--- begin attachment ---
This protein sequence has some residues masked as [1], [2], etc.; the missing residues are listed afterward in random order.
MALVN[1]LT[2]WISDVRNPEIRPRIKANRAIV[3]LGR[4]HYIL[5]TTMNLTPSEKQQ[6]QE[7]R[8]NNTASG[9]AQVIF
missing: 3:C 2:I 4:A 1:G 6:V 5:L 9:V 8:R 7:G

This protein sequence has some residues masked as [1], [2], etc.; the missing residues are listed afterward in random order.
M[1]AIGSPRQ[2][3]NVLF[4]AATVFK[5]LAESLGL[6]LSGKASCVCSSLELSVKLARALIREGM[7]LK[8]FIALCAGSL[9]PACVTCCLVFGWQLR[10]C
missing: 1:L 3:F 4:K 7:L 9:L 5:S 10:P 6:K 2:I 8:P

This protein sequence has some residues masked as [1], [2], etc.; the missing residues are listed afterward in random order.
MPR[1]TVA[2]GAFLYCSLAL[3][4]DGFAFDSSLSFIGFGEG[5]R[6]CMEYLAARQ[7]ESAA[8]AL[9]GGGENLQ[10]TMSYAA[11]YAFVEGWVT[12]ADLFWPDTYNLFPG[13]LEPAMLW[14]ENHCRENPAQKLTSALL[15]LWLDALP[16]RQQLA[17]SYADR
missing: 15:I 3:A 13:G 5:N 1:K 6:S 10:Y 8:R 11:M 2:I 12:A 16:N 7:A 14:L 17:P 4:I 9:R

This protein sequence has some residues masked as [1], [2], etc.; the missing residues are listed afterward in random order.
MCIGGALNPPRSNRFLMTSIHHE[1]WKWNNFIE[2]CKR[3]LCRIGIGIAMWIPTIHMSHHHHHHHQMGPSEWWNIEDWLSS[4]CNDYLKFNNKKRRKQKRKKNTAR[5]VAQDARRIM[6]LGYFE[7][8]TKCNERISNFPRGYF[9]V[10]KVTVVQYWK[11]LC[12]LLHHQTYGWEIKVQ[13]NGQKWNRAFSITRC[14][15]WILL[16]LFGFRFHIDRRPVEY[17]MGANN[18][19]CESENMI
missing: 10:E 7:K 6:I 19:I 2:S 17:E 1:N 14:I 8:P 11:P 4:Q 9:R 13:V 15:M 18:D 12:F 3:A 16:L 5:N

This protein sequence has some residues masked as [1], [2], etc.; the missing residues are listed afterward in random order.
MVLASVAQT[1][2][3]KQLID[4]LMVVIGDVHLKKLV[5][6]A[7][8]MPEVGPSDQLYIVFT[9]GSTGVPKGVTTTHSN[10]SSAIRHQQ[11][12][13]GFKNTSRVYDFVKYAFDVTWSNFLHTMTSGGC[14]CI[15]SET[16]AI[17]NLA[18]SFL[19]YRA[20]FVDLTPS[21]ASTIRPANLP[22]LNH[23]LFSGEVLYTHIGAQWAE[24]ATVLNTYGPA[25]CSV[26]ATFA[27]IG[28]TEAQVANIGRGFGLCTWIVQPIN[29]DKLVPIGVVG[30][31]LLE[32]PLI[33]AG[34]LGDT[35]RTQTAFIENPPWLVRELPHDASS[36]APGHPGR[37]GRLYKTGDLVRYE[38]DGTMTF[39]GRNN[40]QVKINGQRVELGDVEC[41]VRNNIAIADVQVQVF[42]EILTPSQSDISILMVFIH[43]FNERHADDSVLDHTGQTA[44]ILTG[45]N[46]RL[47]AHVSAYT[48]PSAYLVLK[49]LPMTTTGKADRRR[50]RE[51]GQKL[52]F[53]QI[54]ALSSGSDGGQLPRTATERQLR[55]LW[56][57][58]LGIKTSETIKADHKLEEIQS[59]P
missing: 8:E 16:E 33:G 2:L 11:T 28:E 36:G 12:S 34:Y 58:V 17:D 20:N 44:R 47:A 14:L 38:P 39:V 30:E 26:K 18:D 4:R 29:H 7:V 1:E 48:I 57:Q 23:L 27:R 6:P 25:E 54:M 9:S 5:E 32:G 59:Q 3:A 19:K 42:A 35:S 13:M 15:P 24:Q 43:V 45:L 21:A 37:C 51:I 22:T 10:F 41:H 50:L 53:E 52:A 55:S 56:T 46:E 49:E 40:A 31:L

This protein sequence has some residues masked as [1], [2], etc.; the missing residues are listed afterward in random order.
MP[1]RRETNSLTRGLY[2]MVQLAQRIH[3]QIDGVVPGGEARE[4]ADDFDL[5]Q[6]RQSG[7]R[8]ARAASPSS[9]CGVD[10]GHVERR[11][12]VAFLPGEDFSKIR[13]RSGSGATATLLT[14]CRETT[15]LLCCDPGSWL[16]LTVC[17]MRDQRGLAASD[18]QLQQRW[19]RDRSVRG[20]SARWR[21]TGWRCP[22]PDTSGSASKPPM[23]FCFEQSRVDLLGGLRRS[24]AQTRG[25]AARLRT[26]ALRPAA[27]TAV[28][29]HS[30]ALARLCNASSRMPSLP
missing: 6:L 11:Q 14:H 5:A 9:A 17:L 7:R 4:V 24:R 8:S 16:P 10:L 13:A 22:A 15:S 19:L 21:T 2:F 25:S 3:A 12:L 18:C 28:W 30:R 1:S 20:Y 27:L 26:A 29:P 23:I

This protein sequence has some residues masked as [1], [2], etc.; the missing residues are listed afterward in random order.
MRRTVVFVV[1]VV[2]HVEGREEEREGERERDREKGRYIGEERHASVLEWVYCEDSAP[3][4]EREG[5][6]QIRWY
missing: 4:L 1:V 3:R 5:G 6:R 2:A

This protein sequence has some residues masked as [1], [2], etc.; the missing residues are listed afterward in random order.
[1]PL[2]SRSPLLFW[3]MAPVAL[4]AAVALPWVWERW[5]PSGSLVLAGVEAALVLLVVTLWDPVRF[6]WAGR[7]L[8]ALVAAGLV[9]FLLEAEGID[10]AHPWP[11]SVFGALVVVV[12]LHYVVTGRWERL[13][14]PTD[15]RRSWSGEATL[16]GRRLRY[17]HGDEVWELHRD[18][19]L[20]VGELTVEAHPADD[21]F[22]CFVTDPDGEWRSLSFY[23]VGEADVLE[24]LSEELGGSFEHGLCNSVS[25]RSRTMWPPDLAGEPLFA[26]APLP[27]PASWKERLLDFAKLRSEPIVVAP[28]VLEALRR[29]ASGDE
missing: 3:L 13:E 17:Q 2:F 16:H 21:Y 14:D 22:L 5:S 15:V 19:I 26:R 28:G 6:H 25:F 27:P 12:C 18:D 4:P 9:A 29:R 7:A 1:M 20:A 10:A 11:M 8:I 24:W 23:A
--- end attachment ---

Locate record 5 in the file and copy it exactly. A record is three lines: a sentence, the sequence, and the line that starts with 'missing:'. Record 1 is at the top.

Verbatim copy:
This protein sequence has some residues masked as [1], [2], etc.; the missing residues are listed afterward in random order.
MVLASVAQT[1][2][3]KQLID[4]LMVVIGDVHLKKLV[5][6]A[7][8]MPEVGPSDQLYIVFT[9]GSTGVPKGVTTTHSN[10]SSAIRHQQ[11][12][13]GFKNTSRVYDFVKYAFDVTWSNFLHTMTSGGC[14]CI[15]SET[16]AI[17]NLA[18]SFL[19]YRA[20]FVDLTPS[21]ASTIRPANLP[22]LNH[23]LFSGEVLYTHIGAQWAE[24]ATVLNTYGPA[25]CSV[26]ATFA[27]IG[28]TEAQVANIGRGFGLCTWIVQPIN[29]DKLVPIGVVG[30][31]LLE[32]PLI[33]AG[34]LGDT[35]RTQTAFIENPPWLVRELPHDASS[36]APGHPGR[37]GRLYKTGDLVRYE[38]DGTMTF[39]GRNN[40]QVKINGQRVELGDVEC[41]VRNNIAIADVQVQVF[42]EILTPSQSDISILMVFIH[43]FNERHADDSVLDHTGQTA[44]ILTG[45]N[46]RL[47]AHVSAYT[48]PSAYLVLK[49]LPMTTTGKADRRR[50]RE[51]GQKL[52]F[53]QI[54]ALSSGSDGGQLPRTATERQLR[55]LW[56][57][58]LGIKTSETIKADHKLEEIQS[59]P
missing: 8:E 16:E 33:G 2:L 11:T 28:E 36:G 12:S 34:Y 58:V 17:D 20:N 44:R 47:A 14:L 38:P 39:V 30:E 26:K 18:D 4:R 29:H 7:V 1:E 48:I 57:Q 23:L 27:R 6:P 25:E 54:M 9:S 5:E 32:G 59:Q 3:A 19:K 42:A 35:S 13:M 15:P 24:Q 43:V 45:L 21:A 37:C 51:I 22:T 10:F 41:H 50:L 53:E 52:A 55:S 56:T 46:E 49:E 40:A 31:L